Victor: How is it unique? Any competitors? 

Chris: Text4Baby is in a similar market as Pocket Literacy Coach. Text4Baby uses text messaging to send prenatal health tips to pregnant women. It’s a very successful program. What differentiates PLC from T4B is the content focus: they’re a health service; we’re an education service.

Victor: When was it developed? Anything interesting about its development?

Chris: We started working on PLC in 2010. I had the idea for it a year or so earlier. And it went through some iterations. But I’d say 2010 was the official year.

Victor: Where did it originate and where can you get it now?

Chris: You can get Pocket Literacy Coach online at As well, we have partnered with some of the leading schools and organizations across the country, and if your school has PLC you can get it from them!

Victor: How much does it cost? What are the options?

Chris: A subscription costs $5.99 per month. Or you can get a yearly subscription for $36.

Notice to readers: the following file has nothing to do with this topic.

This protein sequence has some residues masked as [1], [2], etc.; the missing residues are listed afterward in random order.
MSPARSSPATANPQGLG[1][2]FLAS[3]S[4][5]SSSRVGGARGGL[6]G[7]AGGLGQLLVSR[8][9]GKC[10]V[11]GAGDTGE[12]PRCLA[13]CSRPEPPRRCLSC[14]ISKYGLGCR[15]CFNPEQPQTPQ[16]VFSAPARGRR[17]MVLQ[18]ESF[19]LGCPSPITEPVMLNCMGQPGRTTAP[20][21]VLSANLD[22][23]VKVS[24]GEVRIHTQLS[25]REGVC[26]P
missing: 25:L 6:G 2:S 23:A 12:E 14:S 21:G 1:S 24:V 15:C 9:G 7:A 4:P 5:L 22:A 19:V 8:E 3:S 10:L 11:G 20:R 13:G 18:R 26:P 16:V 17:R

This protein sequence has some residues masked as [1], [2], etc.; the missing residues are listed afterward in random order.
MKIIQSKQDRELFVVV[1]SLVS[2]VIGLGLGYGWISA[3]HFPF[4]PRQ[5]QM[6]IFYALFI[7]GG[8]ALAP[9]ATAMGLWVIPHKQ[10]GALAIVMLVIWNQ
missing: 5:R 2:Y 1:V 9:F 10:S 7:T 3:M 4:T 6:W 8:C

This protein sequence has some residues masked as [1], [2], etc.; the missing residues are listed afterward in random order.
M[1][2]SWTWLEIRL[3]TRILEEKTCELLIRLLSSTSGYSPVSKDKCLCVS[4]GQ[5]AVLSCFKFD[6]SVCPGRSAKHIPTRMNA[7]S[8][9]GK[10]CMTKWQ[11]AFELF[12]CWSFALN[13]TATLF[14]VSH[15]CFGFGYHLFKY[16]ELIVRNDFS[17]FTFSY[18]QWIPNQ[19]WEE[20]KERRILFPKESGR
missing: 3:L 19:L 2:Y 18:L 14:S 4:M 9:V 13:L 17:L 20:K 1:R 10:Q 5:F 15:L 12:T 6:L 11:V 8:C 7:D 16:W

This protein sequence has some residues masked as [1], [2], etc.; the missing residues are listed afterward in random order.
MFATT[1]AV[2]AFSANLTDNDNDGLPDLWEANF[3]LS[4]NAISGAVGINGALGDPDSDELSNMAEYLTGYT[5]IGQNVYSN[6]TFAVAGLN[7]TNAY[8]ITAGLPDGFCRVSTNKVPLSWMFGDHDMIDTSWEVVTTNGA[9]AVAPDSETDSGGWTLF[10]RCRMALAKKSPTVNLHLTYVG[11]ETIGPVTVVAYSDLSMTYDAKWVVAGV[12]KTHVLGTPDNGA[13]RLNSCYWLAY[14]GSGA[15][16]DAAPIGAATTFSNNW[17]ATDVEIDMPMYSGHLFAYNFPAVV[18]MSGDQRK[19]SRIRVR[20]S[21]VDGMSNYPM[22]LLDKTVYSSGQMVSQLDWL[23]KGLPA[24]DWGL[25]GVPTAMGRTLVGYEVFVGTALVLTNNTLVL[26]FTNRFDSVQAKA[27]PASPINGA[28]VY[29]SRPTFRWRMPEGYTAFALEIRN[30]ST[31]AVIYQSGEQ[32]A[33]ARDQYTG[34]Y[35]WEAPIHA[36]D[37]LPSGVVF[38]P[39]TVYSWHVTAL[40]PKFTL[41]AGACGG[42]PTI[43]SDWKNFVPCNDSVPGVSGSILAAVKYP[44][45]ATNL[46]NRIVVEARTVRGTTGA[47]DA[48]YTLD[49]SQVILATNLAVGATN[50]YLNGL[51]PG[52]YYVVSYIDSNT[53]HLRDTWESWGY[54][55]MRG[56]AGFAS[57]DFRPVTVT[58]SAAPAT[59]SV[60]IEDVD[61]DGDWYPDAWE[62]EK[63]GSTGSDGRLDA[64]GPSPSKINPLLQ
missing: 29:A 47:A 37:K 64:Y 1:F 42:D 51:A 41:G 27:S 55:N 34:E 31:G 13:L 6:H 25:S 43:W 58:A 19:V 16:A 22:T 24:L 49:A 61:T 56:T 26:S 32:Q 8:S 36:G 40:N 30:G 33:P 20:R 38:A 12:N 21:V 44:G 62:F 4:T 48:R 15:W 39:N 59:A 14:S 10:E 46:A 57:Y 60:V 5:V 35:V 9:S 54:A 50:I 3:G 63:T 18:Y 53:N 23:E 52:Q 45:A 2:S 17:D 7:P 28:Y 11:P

Victor: What are some examples of it in action?

Chris: 2 year old activity: While reading a story together ask your child to point to the pic on the page & then the words on the page. Help them run their finger from left to right over the words.

3 year old activity: Find a nature trail, park or other interesting outdoor location your child has never been to. Identify & discuss in detail things you see, hear, touch or smell.

5 year old activity: Play I SPY with shapes in your house. Say “I spy a rectangle that’s on the wall”. Give more clues until your child can guess “outlet”. Repeat with other shapes.

7 year old activity: While waiting in line or on the bus find an object. Challenge your family to name as many rhyming words as possible in 30 sec. Examples: plate-wait-mate-rate-late-Kate-bait-gate.

9 year old activity: Tonight review fact & opinion while you watch tv. After watching commercials, help your child brainstorm 1 fact & 1 opinion about each commercial.

Victor: Who is it particularly tailored for? Who is it not for?

Chris: Pocket Literacy Coach is designed for families and parents with children between the ages of birth – 12. It’s tailored for families who are looking for unique, creative and fun activities to do with their kids to help keep the learning fresh and active at home.

Victor: What are your thoughts on education these days?